• And the South bartering suite was designed, you know, quite carefully, in order to help people do that with a relative minimum of effort.

  • Not that it's easy, because it's not but a relative minimum minimum of effort compared to other technologies, let's say and like like long term psychotherapy, and to make it cost effective as well.

  • So okay, so another question voted up 77 votes.

  • Australia is holding a plebiscite on whether to legalize gay marriage.

  • I'm against the yes campaign, but only because it's backed by cultural Marxists.

  • I'm curious to hear your views on gay marriage.

  • Well, I would be against the two of was backed by cultural Marxists because it isn't clear to me that, um it will satisfy the ever increasing What would you call demand for an assault on traditional modes of being now with regards to gay marriage.

  • Specifically, that's a really tough one for me because, you know, I didn't imagine I can't do anything really other than spoke platitudes about it.

  • I suppose.

  • Unfortunately, you know, if if the marital balls are taken seriously, then it seems to me that it's a means whereby gay people could be integrated more thoroughly into standard society, and that's probably a good thing.

  • And maybe that would decrease promiscuity, which is a public health problem, although obviously that's not limited to gay people.

  • Although gay man tend to be more promiscuous than average, probably because there's no women to bind them with regards to their sexual activity.

  • Um, the problem is, is that it does seem to me to be part of a wedge, and it isn't obvious to me that that legalizing gay marriage has done anything to decrease the demands that the radical left neo Marxist types are placing on traditional society.

  • So, um, those are my views.

  • I know they're confused, you know, because I'm in favor of of extending the bounds of traditional relationships to people who wouldn't be involved in a traditional long term relationship.

  • But I'm concerned about the undermining of traditional modes of being, including marriage, which you know has technically and historically being a union between a man and a woman fundamentally, for the purpose of raising Children in a stable and, um on optimal and stable environment.

  • So and marriage has already taken a fair bit of damage over the last few decades.

  • You know, poor people are increasingly less likely to be married, and that's really not good for them.

  • As far as I'm concerned.

  • Hi, I'm currently going through a hard time.

  • Is a first time mom with a nine month old.

  • I feel depressed and anxious, and I'm highly neurotic and volatile.

  • Can you suggest anything to help me be a better mum?

  • Well, you know, lots of people have a hard time with their nine months old.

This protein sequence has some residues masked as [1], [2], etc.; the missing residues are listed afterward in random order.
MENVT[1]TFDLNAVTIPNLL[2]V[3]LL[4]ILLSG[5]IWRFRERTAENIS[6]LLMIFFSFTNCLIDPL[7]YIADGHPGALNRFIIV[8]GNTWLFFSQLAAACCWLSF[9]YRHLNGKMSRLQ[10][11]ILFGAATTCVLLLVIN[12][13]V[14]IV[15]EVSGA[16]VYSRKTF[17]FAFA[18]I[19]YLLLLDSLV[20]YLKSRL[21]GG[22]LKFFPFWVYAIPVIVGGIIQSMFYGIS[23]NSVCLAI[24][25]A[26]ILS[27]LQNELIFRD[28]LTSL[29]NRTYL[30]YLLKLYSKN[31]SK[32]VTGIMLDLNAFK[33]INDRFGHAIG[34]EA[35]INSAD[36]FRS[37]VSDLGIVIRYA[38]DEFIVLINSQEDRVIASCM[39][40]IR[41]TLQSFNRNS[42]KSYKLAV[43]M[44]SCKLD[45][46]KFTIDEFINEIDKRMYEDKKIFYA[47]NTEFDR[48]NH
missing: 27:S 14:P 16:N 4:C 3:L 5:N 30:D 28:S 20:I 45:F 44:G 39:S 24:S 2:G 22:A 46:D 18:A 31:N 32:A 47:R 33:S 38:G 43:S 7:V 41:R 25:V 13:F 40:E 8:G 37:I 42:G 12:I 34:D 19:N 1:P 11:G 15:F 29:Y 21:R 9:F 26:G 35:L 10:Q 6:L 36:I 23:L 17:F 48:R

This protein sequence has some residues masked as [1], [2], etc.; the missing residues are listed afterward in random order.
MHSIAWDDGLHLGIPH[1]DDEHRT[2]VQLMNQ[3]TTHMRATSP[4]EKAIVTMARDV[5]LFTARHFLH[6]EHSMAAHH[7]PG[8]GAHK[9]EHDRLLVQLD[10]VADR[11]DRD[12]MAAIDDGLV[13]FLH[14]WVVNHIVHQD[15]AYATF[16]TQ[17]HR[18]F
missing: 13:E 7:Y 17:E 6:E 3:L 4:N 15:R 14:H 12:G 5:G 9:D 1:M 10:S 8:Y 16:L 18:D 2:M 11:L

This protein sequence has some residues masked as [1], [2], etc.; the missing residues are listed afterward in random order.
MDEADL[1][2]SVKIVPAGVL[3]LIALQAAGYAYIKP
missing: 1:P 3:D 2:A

• I guess the first question would be.

  • Are you getting enough sleep?

  • Do you have enough help?

  • Are you eating enough?

  • Especially in the morning, you know, And you're gonna feel highly neurotic and volatile to some degree because while you've been through quite a physiological trauma and it's very demanding toe have a newborn baby.

  • So the best thing I could say not knowing you is to make sure that you have people around that you could talk to about your baby and that you can and that you can take a break when you need to have someone spell you.

  • I mean, that's often the role that a husband plays in the first year of the baby's life is that he can.

  • He's supposed to watch the mother to make sure that she doesn't get overwhelmed by the demands of the baby.

  • And so I would hope that you're able to ask for support when you need it, and not to be afraid of asking for support, especially to get a rest and to get something to eat, because that's really important, especially in the morning.

  • Other than that, I can't tell you anything really specific.

  • Unfortunately, given that I don't know anything about the specifics of your situation come.

  • If it gets out of hand, you know you should go.

  • The other thing, I should say, is if it gets out of hand, you should go speak with your with your doctor with a professional because you might have postpartum depression.

  • There's some dispute about whether that exists and as an independent diagnostic entity.

  • But you can certainly be physiologically stressed.

  • And if you have a pre disposition to depression than that kind of physiological stress and sleep disruption could bring it on.

  • So I would say, if it really gets out of hand, don't hesitate to go talk to someone professional.

  • You know, it may be necessary to do that because you don't want to fall too far down the hole, that's for sure.

  • So, Emma, Jovan Novick says, Dr Peterson, I want to thank you because this isn't a question for what you do.

  • I'm a 22 year old girl and your videos, they're helping me so much with figure in my life.

  • Out you're alone are helping me be braver every day.

  • Well, I'm really happy about that.

  • You know what?

  • I like your emphasis on bravery.

  • You know, because one of the things that we've learned, as clinicians say, is that when you help people overcome anxiety, it isn't that you make them less anxious necessarily, although I think you could do that to some degree by having people confront some of the demons in their past.